Radicular Cyst

Radicular cysts are located at the root tips of the teeth (Fig. 4.3). They arise from the epithelial rests of Malas-sez and are the cysts most frequently seen [34, 146].

They are lined by non-keratinising squamous epithelium. This epithelial lining may be thin and atro-phic or show elongated rete processes. In many cysts, cholesterol clefts with adjacent giant cells occur. With-

Fig. 4.3. Schematic drawing showing a bisected mandible. Left to right: examples of a dentigerous cyst, a lateral periodontal cyst and a radicular cyst (drawing by John de Groot)

in the cyst epithelium, hyaline bodies of various size and shape may be present (Fig. 4.4). The specific nature of these so-called Rushton bodies is unclear [95]. Occasionally, the lining squamous cells are admixed with mucous cells or ciliated cells (Fig. 4.5). Sometimes, the histologic pattern of the radicular cyst is complicated by extensive intramural proliferation of squamous epithelial nests of varying size, thus mimicking a squa-mous odontogenic tumour (see Sect. [187]. The same histology may be shown by other jaw cysts, in particular when there are extensive inflammatory changes. When a radicular cyst is retained in the jaws after removal of the associated tooth, the lesion is called a residual cyst.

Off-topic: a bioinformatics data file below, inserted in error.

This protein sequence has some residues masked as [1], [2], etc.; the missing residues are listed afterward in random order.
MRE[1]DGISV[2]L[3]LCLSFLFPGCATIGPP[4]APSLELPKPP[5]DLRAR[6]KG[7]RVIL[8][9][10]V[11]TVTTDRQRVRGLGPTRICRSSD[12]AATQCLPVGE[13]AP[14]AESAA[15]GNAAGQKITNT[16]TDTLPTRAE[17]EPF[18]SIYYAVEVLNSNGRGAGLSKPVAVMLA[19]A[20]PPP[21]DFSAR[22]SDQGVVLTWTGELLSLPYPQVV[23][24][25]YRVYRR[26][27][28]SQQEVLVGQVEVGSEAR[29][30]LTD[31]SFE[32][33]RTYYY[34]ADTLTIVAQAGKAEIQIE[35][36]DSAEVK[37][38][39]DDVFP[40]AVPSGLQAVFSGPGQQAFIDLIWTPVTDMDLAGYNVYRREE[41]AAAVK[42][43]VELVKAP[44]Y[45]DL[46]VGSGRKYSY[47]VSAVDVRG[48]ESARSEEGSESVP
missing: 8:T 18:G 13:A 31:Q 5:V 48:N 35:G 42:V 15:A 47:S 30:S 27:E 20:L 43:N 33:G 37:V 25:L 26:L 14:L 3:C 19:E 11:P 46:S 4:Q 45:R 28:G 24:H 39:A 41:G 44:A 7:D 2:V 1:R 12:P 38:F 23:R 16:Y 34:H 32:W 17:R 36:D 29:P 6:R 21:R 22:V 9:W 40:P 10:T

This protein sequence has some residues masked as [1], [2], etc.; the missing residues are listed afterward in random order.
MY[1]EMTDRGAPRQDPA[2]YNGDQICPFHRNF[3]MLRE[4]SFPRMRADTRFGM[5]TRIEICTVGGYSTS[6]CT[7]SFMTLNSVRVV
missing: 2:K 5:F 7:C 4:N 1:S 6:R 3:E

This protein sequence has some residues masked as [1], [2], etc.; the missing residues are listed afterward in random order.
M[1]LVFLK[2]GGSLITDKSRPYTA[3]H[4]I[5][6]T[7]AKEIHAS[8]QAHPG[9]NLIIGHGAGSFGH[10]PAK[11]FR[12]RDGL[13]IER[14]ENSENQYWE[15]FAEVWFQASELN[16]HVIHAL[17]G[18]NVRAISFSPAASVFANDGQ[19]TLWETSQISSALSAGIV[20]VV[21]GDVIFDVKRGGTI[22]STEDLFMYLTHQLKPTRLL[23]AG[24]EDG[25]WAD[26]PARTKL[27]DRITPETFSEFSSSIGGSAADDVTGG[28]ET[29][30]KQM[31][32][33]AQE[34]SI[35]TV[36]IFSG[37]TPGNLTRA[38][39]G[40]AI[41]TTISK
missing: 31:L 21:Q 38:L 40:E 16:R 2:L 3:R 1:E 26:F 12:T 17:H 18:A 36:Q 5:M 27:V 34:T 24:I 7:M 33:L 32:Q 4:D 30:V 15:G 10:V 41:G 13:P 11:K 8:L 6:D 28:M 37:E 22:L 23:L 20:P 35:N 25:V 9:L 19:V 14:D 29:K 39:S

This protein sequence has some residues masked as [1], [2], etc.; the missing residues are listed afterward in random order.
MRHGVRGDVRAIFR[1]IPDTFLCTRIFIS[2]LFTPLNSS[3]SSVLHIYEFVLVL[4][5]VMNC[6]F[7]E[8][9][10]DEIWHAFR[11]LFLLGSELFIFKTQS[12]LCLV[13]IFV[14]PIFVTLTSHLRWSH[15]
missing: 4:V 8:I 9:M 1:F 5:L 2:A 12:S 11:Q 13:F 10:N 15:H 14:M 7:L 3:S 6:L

When complicated by inflammation, radicular cysts may cause pain and swelling. However, they may also be asymptomatic and fortuitously detected by radiographic examination of the dentition.

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